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How Voter ID Laws Are Being Used to Disenfranchise Minorities and the Poor How Voter ID Laws Are Being Used to Disenfranchise Minorities and the ...

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COMMENTARY

How Voter ID Laws Are Being Used to Disenfranchise Minorities and the Poor

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A Georgia voter ID card.(AP Photo/Ric Feld)

First, let's call it what it is. The burgeoning battles over state redistricting and voter ID laws -- and the larger fight over a key part of the Voting Rights Act itself -- are all cynical expressions of the concerns many conservatives (of both parties) have about the future of the American electorate. The Republican lawmakers who are leading the fight for the restrictive legislation say they are doing so in the name of stopping election fraud -- and, really, who's in favor of election fraud? But the larger purpose and effect of the laws is to disenfranchise Hispanic voters, other minorities, and the poor -- most of whom, let's also be clear, vote for Democrats.



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Jonathan Chait, in a smart recent New York magazine piece titled "2012 or Never," offered some numbers supporting the theory. "Every year," Chait wrote, "the nonwhite proportion of the electorate grows by about half a percentage point -- meaning that in every presidential election, the minority share of the vote increases by 2 percent, a huge amount in a closely divided country." This explains, for example, why Colorado, Nevada, and Arizona are turning purple instead of staying red. "By 2020," Chait writes, "nonwhite voters should rise from a quarter of the 2008 electorate to one third. In 30 years, "nonwhites will outnumber whites."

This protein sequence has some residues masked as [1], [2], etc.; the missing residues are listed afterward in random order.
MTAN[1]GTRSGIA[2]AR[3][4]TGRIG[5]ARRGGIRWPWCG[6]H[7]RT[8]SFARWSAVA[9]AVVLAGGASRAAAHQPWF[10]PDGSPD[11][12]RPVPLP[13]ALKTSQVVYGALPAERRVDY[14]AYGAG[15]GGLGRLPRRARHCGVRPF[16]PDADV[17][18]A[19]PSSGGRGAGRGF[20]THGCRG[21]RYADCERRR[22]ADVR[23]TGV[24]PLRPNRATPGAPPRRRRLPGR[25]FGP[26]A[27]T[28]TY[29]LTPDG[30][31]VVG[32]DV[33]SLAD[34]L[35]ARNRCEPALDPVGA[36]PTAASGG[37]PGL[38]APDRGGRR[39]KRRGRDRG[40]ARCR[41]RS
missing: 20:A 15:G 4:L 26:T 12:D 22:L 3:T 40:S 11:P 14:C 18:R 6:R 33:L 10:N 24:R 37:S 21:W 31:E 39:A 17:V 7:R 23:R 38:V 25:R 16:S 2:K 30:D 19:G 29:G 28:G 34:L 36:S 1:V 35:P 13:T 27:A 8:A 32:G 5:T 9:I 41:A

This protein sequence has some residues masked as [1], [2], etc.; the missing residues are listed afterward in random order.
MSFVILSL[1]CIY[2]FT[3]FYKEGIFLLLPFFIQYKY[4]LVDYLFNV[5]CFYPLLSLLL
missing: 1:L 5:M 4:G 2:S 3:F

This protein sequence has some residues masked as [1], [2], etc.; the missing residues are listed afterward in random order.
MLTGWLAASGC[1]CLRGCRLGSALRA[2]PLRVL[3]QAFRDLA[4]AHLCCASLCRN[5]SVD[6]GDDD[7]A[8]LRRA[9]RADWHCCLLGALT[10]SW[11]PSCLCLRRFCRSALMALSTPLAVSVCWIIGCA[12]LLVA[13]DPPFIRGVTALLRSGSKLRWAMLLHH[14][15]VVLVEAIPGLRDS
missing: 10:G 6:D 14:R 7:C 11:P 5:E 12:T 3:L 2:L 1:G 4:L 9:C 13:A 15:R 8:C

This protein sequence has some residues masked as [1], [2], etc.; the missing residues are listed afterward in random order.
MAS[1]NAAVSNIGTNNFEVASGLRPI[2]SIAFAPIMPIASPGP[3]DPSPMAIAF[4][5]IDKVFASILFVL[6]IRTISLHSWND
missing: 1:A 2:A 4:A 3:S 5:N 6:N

Which is why "whites," and especially white men, seem so determined this election cycle to make it harder for nonwhites to exercise their right to vote. The news from the front this week is telling. On Wednesday, in Pennsylvania, GOP Governor Tom Corbett raced to sign a bill that requires photo identification of voters. The day before, in Texas, GOP Attorney General Greg Abbott amended the Lone Star State's complaint against the federal government to seek to strike down the pre-clearance section of the Voting Rights Act, which had in turn been used by the Justice Department to block Texas' recent efforts at a stringent new voter-ID law.

In Wisconsin, meanwhile, a state court judge on Monday blocked the state's new voter ID law, ruling that it unconstitutionally created a new (and lower) class of citizen-voter. Even the Human Rights Council of the United Nations has been dragged into the controversy, by the NAACP, to the great consternation of conservative bloggers and conspiracy theorists. It's all happening because lawmakers are dissatisfied with less onerous identification requirements -- like those just enacted in Virginia -- which allow registered voters to produce a wide range of documentation to establish that they are who they say they are.

 

Even though the Justice Department acted first in December in blocking a South Carolina voter-ID law, election law experts seem to agree that the Texas case is going to be the tip of the spear. Here's how the Justice Department responded when it reviewed Texas' new voter-ID law. Federal lawyers wrote:

[W]e conclude that the total number of registered voters who lack a driver's license or personal identification card issued by DPS could range from 603,892 to 795,955. The disparity between the percentages of Hispanics and non-Hispanics who lack these forms of identification ranges from 46.5 to 120.0 percent. That is, according to the state's own data, a Hispanic registered voter is at least 46.5 percent, and potentially 120.0 percent, more likely than a non-Hispanic registered voter to lack this identification. Even using the data most favorable to the state, Hispanics disproportionately lack either a driver's license or a personal identification card issued by DPS, and that disparity is statistically significant.

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